Preserving Family History With Photography: Part II

Yes, I still have more to say on this topic.  To review, you are your family's historian.  You are telling future generations about who you were and what you did.    The three word version of part one is this:  print your photos. 

 

But Aubrie, you say, I just don't have time!  I can't deal with the hassle!  Well, let's talk about those digital files, then.  The end result of having the digitals is to get them into a manageable form so that you CAN print them, without all the hassle.  I promise, there is a way to do this that will make it less painful.

 

Just like you are your family's historian, you are also the curator of your family's museum.  This means it is up to you to pick which pieces of your life are important enough to be featured in your family history: you have to cull your images.  So let me ask: what did you do with the last set of photos you uploaded to your computer?  How many were there?  Did you delete the ones that are not worth keeping? 

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In the days of film, when you went on vacation, you had perhaps 24 exposures, maybe 48 if you took two rolls of film with you.  As a result, you chose wisely which moments you wanted to preserve.  You didn't take a photograph of every meal you ate on your vacation or every cute umbrella-clad drink you consumed.  You mostly took shots that mattered to you.  But with digital, we are not so limited.  The issue, however, is that now we take photos that won't matter to us in a few years, or even a few months. 


So think about this:  how many photos do you take on vacation? At holidays? On birthdays? On random outings with the family?  Even a low ball estimate, the total for a year is probably 500.  Multiply that by five years, by ten.  Assuming technology doesn't change or fail you, in ten years, do you really want to go through 5,000 photos on your computer?  Would you be able to find what is really important?  Could you search effectively?  If the mountain of photos is this huge, you won't want the hassle of finding what you want so that you can print.  Instead, you likely will not print them at all.  So, here is how to save yourself some headaches down the road:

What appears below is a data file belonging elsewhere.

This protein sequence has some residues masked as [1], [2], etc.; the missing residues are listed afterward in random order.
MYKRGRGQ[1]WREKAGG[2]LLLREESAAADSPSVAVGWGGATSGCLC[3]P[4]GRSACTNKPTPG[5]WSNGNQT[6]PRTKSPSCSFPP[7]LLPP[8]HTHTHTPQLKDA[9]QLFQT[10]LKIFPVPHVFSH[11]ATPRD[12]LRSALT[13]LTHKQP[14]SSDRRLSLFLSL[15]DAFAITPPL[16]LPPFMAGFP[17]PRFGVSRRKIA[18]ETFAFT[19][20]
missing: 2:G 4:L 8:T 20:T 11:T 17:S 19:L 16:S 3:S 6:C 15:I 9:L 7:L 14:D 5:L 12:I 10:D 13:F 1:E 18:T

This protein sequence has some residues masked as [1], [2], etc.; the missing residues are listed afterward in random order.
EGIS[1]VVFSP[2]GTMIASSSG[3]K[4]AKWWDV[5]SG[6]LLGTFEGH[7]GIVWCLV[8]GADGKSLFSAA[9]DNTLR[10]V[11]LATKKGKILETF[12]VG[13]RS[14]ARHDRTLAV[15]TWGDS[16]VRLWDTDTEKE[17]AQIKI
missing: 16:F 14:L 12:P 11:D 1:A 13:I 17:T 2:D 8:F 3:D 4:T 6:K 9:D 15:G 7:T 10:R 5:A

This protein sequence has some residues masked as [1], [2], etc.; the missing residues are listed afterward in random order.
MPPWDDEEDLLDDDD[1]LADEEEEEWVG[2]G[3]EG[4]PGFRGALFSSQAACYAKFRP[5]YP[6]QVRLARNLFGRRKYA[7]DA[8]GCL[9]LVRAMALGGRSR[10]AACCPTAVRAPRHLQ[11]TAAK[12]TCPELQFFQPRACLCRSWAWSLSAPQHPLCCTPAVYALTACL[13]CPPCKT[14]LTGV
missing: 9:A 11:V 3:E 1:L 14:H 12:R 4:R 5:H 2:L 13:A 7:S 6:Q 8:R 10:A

1.  Name your photos effectively on import


Depending on how you import your photos, you may be able to give them some name that makes sense.  If you can name them, how about activity plus date?  Think of something that would be helpful if you have to run a search to find those photos in the future. 


2.  Create an organized folder system


I am the queen of disorganization sometimes.  But my photos are fairly organized.  I use folders set up by the age of my son, because he is who I focus on.  There are some that get event plus date as their name, but many are things like "Elliott at 18 months" or "Elliott at 3".  I can't tell you how to do this, but what is important is that it makes sense to you.  Then they all get grouped in folders by calendar year.


3.  Cull, cull, cull that heard!


Once you've downloaded your family photos on to your computer, go through them and delete any useless photos.  Anything that is out of focus, delete.  I am merciless with deleting out of focus photos.  Anything that is a duplicate of something else.  Figure out which of those duplicates is best and just keep one.  Get rid of unflattering faces, unflattering poses, and shots that don't move you in any way.  Move quickly, don't get too attached to them. 


4.  Split them into A team and B team, and find the superstars


Team A are ones that you really like and are somewhat important.  Think of these as ones you could see yourself putting in a photo album or hanging on a wall.  Team B are the ones you want to keep, but don't see yourself ever printing, even if you could print them all.  


Once that is done, go through the A team to find the gems, the real standout beauties.  These are photos that would be hung on the wall, or featured as a big photo in an album.  You don't want more than 5 or so of these per set of pictures.  Make copies of these and put them into a folder with all the other gems.  If you want to get really crazy, you can even include your phone pics in this process. 


5.  Print!


About every six months, print the gems.  And if you want more, dig around in the A team files for a few more.  This won't take too long now, because you are organized!  And even if you don't print, at least you know where your favorites are for future reference. 


6.  Back it up


I can't talk about digital files without talking about backup.  I use a lovely service called Backblaze, and for about $5 per month it mirror's my hard drive.  If I crash, they have everything and they will send me zip files or I can pay for a drive to be mailed to me.  The price of about one venti Starbucks gives me an insane level of piece of mind.  I also back up to a 1T drive, but I'm not as consistent with it.  Also, if my computer gets stolen, Backblaze would help out then too!